Sunday, 29 December 2013

Photo Fit

John Baeder, 'Pappy's Place, Nashville, TN', 1985, oil on canvas, 76 x 121cms
I visited ‘Photorealism: 50 Years of Hyper-Realistic Painting’, at Birmingham Museum and Art Gallery’s Gas Hall just over a week ago, in between the Christmas shopping. It’s the first major large-scale retrospective in Europe devoted to this art ‘movement’ and features celebrated artists such as Birmingham-born John Salt and Chuck Close, in what is being seen as a ‘real coup’ for the city. Surveying the work of the major US artists considered to have developed the style, the exhibition includes the large-scale hyper-realistic paintings of American life with which Photorealism became famous.
John Baeder, 'Prout's Diner', 1974, oil on canvas, 76 x 122cms
It is with some trepidation that I bought my ticket, not being overly interested in photorealism, as, like a lot of painters, you can be left wondering ‘what is the point?, other than showing off your fancy-pants skills at being able to brilliantly copy from a photograph. Many of my students can copy from photographs really well too, and I spend quite a long time persuading them not to, showing them different examples of drawing and painting. But as so much painting over the centuries has been about exactly the same, and I’ve still really enjoyed it (I’m thinking of Dutch Seventeenth Century Still Life Painting, for example, and the way lenses were used by painters long before the invention of the photograph to ‘project’ an image onto the canvas, in much the same way John Salt makes his wrecked car paintings today). Once inside though, I was hooked straight away by the images of the bland, Middle American landscape, by artists such as Robert Bechtle and John Baeder, whose paintings, the former’s work possessing an almost David Lynch like quality, and the latter’s nostalgic obsession with the American diner, I particularly enjoyed.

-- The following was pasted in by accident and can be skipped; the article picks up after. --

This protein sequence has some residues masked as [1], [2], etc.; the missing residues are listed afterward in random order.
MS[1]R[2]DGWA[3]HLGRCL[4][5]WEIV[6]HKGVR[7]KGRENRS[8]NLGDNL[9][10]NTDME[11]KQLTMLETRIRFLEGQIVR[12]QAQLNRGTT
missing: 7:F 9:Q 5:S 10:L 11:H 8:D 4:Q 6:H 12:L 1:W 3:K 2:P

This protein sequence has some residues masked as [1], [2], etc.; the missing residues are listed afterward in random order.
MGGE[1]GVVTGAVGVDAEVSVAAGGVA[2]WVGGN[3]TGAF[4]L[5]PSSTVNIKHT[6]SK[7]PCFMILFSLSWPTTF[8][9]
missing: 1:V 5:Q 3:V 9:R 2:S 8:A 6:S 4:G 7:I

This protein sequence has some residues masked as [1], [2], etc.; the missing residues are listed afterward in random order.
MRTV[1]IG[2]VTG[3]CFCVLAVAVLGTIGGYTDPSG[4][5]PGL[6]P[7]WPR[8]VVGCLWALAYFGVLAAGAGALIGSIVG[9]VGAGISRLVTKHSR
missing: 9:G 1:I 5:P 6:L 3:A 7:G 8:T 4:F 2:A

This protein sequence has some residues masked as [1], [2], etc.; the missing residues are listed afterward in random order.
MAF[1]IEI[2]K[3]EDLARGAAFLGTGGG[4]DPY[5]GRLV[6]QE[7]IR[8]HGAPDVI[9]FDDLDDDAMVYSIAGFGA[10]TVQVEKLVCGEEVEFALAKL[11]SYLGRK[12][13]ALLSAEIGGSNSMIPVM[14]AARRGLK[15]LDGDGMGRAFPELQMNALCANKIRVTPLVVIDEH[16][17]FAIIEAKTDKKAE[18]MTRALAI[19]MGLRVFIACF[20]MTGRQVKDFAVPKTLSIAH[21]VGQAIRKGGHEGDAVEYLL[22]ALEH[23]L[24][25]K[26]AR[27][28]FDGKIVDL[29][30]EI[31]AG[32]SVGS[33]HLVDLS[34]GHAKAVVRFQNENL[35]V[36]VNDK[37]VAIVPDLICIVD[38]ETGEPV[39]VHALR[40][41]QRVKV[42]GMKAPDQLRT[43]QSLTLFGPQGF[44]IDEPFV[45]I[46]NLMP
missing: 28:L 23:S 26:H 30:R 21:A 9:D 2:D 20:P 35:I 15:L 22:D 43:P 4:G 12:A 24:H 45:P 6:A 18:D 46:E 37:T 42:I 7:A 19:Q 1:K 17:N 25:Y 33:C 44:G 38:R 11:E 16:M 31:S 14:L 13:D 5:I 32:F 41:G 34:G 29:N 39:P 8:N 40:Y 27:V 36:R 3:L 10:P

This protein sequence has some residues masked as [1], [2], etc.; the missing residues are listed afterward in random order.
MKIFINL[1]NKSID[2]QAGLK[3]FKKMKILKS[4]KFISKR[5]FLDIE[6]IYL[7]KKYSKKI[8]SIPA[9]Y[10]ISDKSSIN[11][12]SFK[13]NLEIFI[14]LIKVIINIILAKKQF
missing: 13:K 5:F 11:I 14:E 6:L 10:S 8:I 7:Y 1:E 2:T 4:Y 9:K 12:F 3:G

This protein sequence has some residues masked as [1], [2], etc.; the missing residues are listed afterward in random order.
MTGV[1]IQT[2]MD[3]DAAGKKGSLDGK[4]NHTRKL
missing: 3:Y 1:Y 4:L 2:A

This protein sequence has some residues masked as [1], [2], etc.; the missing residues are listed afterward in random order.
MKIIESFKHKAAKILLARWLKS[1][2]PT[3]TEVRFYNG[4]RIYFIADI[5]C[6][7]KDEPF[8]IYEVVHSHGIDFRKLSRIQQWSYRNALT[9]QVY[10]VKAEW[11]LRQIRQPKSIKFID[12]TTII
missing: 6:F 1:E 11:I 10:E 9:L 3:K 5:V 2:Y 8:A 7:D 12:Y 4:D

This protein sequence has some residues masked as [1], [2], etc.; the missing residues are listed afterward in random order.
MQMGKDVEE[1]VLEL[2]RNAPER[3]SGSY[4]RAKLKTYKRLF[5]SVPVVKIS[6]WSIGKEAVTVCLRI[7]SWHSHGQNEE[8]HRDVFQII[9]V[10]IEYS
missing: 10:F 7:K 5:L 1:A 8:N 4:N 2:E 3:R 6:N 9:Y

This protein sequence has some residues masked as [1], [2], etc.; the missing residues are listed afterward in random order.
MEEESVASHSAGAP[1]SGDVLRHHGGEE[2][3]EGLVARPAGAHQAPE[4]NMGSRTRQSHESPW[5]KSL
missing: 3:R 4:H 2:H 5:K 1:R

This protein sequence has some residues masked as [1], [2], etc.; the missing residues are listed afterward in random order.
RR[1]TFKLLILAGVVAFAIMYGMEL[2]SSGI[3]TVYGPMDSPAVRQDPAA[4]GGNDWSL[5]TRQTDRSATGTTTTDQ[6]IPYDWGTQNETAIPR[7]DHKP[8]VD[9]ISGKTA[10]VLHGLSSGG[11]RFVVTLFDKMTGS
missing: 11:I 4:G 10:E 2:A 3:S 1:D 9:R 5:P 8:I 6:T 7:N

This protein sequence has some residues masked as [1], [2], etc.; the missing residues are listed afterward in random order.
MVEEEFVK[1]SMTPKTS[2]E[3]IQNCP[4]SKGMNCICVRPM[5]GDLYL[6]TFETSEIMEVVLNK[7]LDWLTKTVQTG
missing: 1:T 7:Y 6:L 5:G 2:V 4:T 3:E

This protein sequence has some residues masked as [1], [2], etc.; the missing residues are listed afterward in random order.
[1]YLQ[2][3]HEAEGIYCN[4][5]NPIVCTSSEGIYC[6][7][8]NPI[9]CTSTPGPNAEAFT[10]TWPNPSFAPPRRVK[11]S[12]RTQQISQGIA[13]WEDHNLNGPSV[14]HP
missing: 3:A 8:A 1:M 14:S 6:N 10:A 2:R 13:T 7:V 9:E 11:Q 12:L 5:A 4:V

Robert Bechtle, 'Alameda Chrysler', 1981, oil on canvas, 122 x 175cms
There was something about their deadpan, often frontal, compositions, with the geometry of the buildings and roads that chimed with me, as well as the unglamourous settings of the worn-out diners, the banality of the advertising placards, the tired, parked cars and rusty trucks. Despite the seeming banality, they seemed to have much more individual character as places than the modern Western urban landscape of America and Europe today, where everything looks the same in our ‘out of towns’: same type of architecture and planning; same branded shops and restaurant chains, whether you are in Widnes or Albuquerque.  I have liked Ralph Going’s diner still lives for a long time, and have been influenced by their subject matter in my own still life paintings, so it was nice to see an example of one of these: a large painting of sugar shakers and bottles of ketchup and mustard etc. They were very reminiscent really of the attention to detail and realism of the earlier Dutch painters I’ve mentioned, and in all the work of these earlier artists, I wasn’t really thinking about the use of photographs, they seemed more like good, realistic paintings and not as slick as anticipated, it was these other qualities of the subjects and the unusual compositions, I was really attracted to. I could however, see what an affront that would have been to the other art being made in the late 1960’s and 1970’s, when they first appeared, and how shocking they would have been to seemingly more sophisticated, art-world sensibilities, which also appealed to me. (In the landscape mentioned, I was also reminded of George Shaw’s paintings of Coventry’s Tile Hill).